This isn’t exactly new for the Dems either; Bill Clinton campaigned on the issue of violent crime and strengthening the death penalty, and did plenty of racist scapegoating. And of course throughout the 20th century the Democrats have been split between liberals and the old-school segregationist types who were the old guard of the party.

    I’m not for McCain, of course, but I think we’re really going to have to look past the current duopoly if we want an end to this kind of BS.

  8. Josh Jasper says:

    Obama seems to be the first candidate Democrats I know are actually happy with. God knows I wasn’t happy with Clinton after DOMA, but the Republicans were known to be far, far worse.

    Of course I’ve had it with Democratic candidates displaying racism, or sexism, or any other number of negative qualities, but really, the thought of one more Scalia or worse on the Supreme Court is enough for me to put up with that.

    Iv’e always thought that a progressive party that starts form the ground up, running multiple races for House seats, and state political posts is what’s needed. Given a choice between a Republican, a Democrat, and a progressive party person in local elections, I know I’d vote progressive. Heck, I’d be willing to campaign in my neighborhood for it. But on a national level, I’ve got too much to worry about.

  9. Veronica says:

    As the voice of cynical doom, I have to say that I don’t think a viable third-party candidate will ever happen. Or, I should amend that. I think that any viable third-party candidate would have to be the product of such a scary cult of personality that I’d be packing and making sure my passport was up to date. Seriously. I knew of holocaust survivors who said that Ross Perot scared the shit out of them.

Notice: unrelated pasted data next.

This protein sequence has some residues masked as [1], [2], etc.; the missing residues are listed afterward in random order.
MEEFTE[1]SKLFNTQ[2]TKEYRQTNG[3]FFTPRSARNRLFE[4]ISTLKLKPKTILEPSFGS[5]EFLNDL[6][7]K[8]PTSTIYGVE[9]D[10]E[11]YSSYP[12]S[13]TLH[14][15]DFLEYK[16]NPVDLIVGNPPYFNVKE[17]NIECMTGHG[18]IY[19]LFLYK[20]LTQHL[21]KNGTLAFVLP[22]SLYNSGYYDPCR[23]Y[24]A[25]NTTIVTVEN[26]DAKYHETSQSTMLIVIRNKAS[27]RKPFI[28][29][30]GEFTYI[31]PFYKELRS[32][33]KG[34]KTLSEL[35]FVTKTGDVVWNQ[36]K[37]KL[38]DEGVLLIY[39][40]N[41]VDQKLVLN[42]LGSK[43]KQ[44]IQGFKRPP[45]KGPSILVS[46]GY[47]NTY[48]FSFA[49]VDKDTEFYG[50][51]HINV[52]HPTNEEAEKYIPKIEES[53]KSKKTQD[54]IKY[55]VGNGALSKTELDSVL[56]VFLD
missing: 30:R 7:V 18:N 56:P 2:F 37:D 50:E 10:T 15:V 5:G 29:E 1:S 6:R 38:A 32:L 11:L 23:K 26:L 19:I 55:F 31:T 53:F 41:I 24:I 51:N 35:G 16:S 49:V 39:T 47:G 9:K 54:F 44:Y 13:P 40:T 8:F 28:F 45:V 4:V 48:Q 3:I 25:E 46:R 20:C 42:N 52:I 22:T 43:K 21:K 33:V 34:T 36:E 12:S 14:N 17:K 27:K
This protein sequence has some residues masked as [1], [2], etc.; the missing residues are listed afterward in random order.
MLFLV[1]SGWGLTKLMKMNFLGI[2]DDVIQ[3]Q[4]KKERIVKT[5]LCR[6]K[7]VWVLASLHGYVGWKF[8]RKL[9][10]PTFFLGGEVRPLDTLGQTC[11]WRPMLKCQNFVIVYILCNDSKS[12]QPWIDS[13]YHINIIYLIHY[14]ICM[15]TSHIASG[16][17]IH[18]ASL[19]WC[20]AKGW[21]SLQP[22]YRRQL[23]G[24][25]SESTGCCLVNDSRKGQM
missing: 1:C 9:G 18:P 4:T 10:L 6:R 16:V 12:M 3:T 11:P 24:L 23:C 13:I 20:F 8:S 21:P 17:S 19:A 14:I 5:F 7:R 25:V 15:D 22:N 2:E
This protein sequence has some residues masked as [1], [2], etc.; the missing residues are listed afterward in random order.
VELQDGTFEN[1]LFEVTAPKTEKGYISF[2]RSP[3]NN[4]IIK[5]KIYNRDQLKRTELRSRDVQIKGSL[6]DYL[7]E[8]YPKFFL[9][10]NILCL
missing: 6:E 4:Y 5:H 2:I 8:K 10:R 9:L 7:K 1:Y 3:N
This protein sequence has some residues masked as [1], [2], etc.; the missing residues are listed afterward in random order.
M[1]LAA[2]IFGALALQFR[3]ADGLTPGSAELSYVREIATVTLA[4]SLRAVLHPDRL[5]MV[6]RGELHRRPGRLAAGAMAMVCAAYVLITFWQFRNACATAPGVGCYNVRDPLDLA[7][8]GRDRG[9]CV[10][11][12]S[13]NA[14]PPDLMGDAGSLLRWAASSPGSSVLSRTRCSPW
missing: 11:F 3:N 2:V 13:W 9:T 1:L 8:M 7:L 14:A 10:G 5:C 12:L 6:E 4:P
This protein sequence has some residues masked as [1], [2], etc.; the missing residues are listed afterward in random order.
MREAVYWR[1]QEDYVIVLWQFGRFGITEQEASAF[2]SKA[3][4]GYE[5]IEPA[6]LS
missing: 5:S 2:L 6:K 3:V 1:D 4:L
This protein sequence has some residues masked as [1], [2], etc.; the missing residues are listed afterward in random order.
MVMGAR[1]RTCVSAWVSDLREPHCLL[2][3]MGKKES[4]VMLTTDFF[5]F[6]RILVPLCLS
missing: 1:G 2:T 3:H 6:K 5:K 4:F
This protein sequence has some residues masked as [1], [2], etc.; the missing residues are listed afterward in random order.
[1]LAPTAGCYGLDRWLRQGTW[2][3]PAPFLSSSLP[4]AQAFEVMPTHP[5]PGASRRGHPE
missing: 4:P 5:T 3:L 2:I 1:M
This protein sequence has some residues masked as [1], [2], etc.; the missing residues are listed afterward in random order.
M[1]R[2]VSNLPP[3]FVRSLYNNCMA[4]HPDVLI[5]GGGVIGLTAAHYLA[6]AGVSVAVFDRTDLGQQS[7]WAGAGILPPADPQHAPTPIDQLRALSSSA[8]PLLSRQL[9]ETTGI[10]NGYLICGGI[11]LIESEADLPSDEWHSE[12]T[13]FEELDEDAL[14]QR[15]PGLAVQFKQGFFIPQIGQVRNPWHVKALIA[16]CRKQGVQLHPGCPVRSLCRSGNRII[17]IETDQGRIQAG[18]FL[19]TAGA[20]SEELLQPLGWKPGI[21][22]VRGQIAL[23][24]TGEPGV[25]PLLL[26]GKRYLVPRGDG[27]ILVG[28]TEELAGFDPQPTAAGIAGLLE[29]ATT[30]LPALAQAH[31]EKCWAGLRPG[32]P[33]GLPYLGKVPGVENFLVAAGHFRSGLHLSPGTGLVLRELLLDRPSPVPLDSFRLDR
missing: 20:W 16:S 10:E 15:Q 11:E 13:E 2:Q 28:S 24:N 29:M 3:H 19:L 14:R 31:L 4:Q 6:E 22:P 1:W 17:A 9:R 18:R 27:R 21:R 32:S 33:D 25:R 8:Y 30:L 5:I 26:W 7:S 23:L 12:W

10. CC says:

    I agree with this article to a point. The Democratic party has no right to preach something if they don’t practice it themselves. They need to deal with racism in their own race before accusing other parties of it cough*republican*cough.

    It’s also pathetic that Imus, Michael Richards and now Ferraro can spout whatever and think it’s all hunky-dory and okay just because they apologize and backtrack. This goes for any statement – if you won’t stand by it later, then keep it shut.

  11. CC says:

    racism in their own party that is

  12. Rosie says:

    I didn’t really think about the ethnicity of Obama until it was repeatedly hammered into my head by blogs, Fox News, MSNBC, et. al that I should be concerned that he is black. I won’t vote for Obama not because he is black (although that very idea has been guilt tripped on me), but because he doesn’t represent, in my opinion, my values, hopes, and issues. I just wish for once that my fellow brothers and sisters would look at the issues in the bigger picture rather than just picking the guy cause he’s from South Side. Whoppie do….he looks like me, but he doesn’t stand for what I stand. And I’m not about to vote for him just to make history. I’m not going to pick the guy based on skin color. I also think that the more we keep the primaries about race, the more we will overlook the bigger, more important issues that will affect everyone. If Obama is your candidate, then good for you; he does not represent all that I stand for and I will cast my vote elsewhere.